Golden Gate for Big Data process parameter

After compiling the handler parameter file, you can setup the Golden Gate for Big Data process parameter file. Depending on the kind of Big Data handler you need to configure, it is very limited in the options available and it is quite limited if compared to the Golden Gate core version. In our scenario, the AVRO OCF, we cannot handle any DDL operation, but Golden Gate 12 include by default the metadata structure of each table within the trail. This will enable the handler to write AVRO OCF file without issue, providing we send both before and current image (we did that in our integrated extractor configuration, remember?). Anyway, beside the standard list of table mapping, the parameters that really make difference are the following:

TARGETDB LIBFILE SET property=/full/path/of/my/

REPLACEBADCHAR parameter is especially useful for sources that store data in different languages and symbols. It will save you big headache, because not everything can really be written to text file, especially if you need to follow format rules (Avro). This option will replace bad character code with NULL. This will only avoid the crash of the replicator. It will not save you from losing data, so beware!

TARGETDB parameter points the handler to the property file we just wrote above.

GROUPTRANSOPS will help you tune your replicator. A good number is 1000, so to write 1000 operations received from the trails before every checkpoint. Depending on the data flow, you may want to raise or to low that number. Just remember that in case of ABEND, replicator will go back to the first operation of the block and retry (if Manager is configured to do so). If that block is big, it may require time to catchup.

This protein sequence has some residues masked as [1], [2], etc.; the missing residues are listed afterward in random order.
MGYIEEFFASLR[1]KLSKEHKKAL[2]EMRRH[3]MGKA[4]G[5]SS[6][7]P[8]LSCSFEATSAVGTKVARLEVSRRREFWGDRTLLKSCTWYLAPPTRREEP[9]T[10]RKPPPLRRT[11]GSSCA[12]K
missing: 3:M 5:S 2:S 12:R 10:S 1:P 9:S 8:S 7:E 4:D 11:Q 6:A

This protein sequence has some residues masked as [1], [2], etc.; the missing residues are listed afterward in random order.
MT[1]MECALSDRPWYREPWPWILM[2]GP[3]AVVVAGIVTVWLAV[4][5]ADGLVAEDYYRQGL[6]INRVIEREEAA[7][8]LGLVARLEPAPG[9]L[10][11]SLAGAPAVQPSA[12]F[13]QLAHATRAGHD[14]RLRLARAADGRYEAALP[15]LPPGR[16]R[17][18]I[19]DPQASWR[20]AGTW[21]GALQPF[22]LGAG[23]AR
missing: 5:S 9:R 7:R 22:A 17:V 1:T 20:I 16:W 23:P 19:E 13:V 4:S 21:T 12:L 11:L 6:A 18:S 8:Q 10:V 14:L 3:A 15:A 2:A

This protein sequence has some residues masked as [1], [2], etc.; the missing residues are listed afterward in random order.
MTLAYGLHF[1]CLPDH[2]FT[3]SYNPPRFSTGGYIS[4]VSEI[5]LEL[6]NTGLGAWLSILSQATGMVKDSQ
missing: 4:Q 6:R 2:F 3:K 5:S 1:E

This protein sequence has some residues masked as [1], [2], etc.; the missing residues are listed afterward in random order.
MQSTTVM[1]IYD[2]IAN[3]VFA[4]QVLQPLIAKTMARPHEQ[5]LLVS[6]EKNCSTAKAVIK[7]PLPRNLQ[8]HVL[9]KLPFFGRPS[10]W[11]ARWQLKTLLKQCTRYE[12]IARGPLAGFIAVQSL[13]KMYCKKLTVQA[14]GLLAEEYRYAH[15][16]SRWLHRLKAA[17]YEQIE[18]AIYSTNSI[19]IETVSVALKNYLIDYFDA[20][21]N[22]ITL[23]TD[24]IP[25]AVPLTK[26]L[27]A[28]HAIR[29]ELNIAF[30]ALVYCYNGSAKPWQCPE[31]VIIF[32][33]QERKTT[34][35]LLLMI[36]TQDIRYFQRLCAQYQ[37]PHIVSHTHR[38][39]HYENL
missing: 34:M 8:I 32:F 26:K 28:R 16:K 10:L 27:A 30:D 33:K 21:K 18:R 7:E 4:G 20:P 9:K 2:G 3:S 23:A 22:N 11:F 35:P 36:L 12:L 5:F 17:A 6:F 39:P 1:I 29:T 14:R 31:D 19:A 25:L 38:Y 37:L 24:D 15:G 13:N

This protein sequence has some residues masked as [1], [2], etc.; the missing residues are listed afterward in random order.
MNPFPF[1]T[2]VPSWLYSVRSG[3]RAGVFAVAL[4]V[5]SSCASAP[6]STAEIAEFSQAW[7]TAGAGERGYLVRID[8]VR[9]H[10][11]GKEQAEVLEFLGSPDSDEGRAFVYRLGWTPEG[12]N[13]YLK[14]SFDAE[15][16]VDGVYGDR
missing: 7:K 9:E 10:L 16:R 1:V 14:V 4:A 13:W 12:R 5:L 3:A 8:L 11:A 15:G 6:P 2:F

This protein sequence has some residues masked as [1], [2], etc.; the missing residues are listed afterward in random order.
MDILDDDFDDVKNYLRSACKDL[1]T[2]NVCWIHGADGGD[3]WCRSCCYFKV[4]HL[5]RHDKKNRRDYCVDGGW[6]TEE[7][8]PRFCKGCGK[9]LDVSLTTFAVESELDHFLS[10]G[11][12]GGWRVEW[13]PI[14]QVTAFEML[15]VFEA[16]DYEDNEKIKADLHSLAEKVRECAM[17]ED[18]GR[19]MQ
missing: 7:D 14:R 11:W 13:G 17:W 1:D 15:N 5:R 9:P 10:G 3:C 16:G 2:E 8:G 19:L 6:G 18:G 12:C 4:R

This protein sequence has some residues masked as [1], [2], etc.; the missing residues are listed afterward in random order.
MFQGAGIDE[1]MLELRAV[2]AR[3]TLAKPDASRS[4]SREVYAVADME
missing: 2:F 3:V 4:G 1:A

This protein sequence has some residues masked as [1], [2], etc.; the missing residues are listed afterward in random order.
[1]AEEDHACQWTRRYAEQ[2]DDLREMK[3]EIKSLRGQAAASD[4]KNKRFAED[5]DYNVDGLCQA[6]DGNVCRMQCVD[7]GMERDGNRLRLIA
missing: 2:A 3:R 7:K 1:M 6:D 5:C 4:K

A note about the transaction size

The java handler will need to have the whole transaction in memory before writing it to the Avro file. So if your average transaction size is few kb, 1000 of them will require few mb of process memory (the Xmx value defined in the handler file), but what if your average transaction size is big? Or if you receive a big transaction? The answer is the process will ABEND (and there will be chances manager will restart it if you configure the AUTORESTART). So you will need to ensure enough memory to sustain your average GROUPTRANSOPS number and to be able to manage an uncommon big transaction. While you can lower GROUPTRANSOPS down to 1, there is no way you can lower a big transaction; you will have to increase your memory or skip it and lose the data.

Test the replication flow

Once you compiled the handler file and the parameter file, you are ready to start the manager, create the replicator process and start it. This works like the Golden Gate core version.

Now everything should be in place: the extractor, the hub and the replicator and you are ready to test your fresh new Golden Gate replicator flow that capture data from a Oracle database and write it to a s3 Bucket in Avro OCF file format!


Golden Gate is really a powerful tool. Not only it is one of the main components of the Oracle Maximum Availability Architecture, but it help your company make the most from its data. You can use the best analytic tools and platforms to analyze data, the most powerful big data infrastructure to handle loads that no relational database can. All of those environments will be able to see the same data in near real-time thanks to a good architecture of Golden Gate, and that will help your business be more reactive and proactive.

You can experiment with other topologies, sources and targets, like writing to Cassandra and MongoDB. The new version 19 of Golden Gate for Big Data should be able to handle natively S3 bucket writes, simplifying the architecture you have just read about, but this configuration is still valid. It also can write in other file formats like Parquet and also it can capture from Cassandra.

There is no excuse for you not start using Golden Gate.. beside its cost of course! 😛

Enjoy your replication! 🙂

The whole series:

Replication: moving data around in near real-time
Golden Gate: from Oracle Database to S3 bucket/HDFS architecture 1/4
Golden Gate: source node 2/4
Golden Gate: data pump and hub nodes 3/4
Golden Gate: replicator node AVRO/HDFS over a S3 Bucket 4/4